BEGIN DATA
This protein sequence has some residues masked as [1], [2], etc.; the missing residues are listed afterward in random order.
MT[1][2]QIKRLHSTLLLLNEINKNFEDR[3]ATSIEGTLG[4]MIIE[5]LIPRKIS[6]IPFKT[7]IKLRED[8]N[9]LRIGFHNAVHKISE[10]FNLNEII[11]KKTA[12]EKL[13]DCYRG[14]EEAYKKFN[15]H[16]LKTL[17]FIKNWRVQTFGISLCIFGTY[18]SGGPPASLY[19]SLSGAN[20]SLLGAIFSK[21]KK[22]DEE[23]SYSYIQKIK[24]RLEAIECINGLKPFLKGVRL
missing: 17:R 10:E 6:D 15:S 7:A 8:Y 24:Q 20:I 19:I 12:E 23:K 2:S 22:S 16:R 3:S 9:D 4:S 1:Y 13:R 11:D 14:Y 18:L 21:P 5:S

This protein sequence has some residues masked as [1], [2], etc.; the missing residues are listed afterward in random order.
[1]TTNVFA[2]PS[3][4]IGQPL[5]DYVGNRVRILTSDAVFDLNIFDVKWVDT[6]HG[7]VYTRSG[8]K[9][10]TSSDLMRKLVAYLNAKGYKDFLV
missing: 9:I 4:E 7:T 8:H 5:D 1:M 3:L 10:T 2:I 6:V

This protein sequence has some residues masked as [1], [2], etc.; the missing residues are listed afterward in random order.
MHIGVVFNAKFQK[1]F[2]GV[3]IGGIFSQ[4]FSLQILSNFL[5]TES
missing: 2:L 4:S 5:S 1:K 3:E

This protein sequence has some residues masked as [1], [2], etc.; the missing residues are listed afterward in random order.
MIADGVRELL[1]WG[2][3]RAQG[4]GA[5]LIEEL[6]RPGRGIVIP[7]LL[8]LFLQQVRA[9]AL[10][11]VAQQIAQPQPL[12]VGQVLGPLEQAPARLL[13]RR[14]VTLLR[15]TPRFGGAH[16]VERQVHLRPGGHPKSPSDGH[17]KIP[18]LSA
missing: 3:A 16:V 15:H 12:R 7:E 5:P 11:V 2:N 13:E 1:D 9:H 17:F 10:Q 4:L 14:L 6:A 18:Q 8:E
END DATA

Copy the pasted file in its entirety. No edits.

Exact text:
This protein sequence has some residues masked as [1], [2], etc.; the missing residues are listed afterward in random order.
MT[1][2]QIKRLHSTLLLLNEINKNFEDR[3]ATSIEGTLG[4]MIIE[5]LIPRKIS[6]IPFKT[7]IKLRED[8]N[9]LRIGFHNAVHKISE[10]FNLNEII[11]KKTA[12]EKL[13]DCYRG[14]EEAYKKFN[15]H[16]LKTL[17]FIKNWRVQTFGISLCIFGTY[18]SGGPPASLY[19]SLSGAN[20]SLLGAIFSK[21]KK[22]DEE[23]SYSYIQKIK[24]RLEAIECINGLKPFLKGVRL
missing: 17:R 10:E 6:D 15:S 7:A 8:Y 24:Q 20:I 19:I 12:E 23:K 2:S 22:S 16:R 3:S 9:D 4:S 1:Y 13:R 11:D 14:Y 18:L 21:P 5:S

This protein sequence has some residues masked as [1], [2], etc.; the missing residues are listed afterward in random order.
[1]TTNVFA[2]PS[3][4]IGQPL[5]DYVGNRVRILTSDAVFDLNIFDVKWVDT[6]HG[7]VYTRSG[8]K[9][10]TSSDLMRKLVAYLNAKGYKDFLV
missing: 9:I 4:E 7:T 8:H 5:D 1:M 3:L 10:T 2:I 6:V

This protein sequence has some residues masked as [1], [2], etc.; the missing residues are listed afterward in random order.
MHIGVVFNAKFQK[1]F[2]GV[3]IGGIFSQ[4]FSLQILSNFL[5]TES
missing: 2:L 4:S 5:S 1:K 3:E

This protein sequence has some residues masked as [1], [2], etc.; the missing residues are listed afterward in random order.
MIADGVRELL[1]WG[2][3]RAQG[4]GA[5]LIEEL[6]RPGRGIVIP[7]LL[8]LFLQQVRA[9]AL[10][11]VAQQIAQPQPL[12]VGQVLGPLEQAPARLL[13]RR[14]VTLLR[15]TPRFGGAH[16]VERQVHLRPGGHPKSPSDGH[17]KIP[18]LSA
missing: 3:A 16:V 15:H 12:R 7:E 5:P 11:V 2:N 13:E 1:D 9:H 17:F 10:Q 4:L 14:L 6:A 18:Q 8:E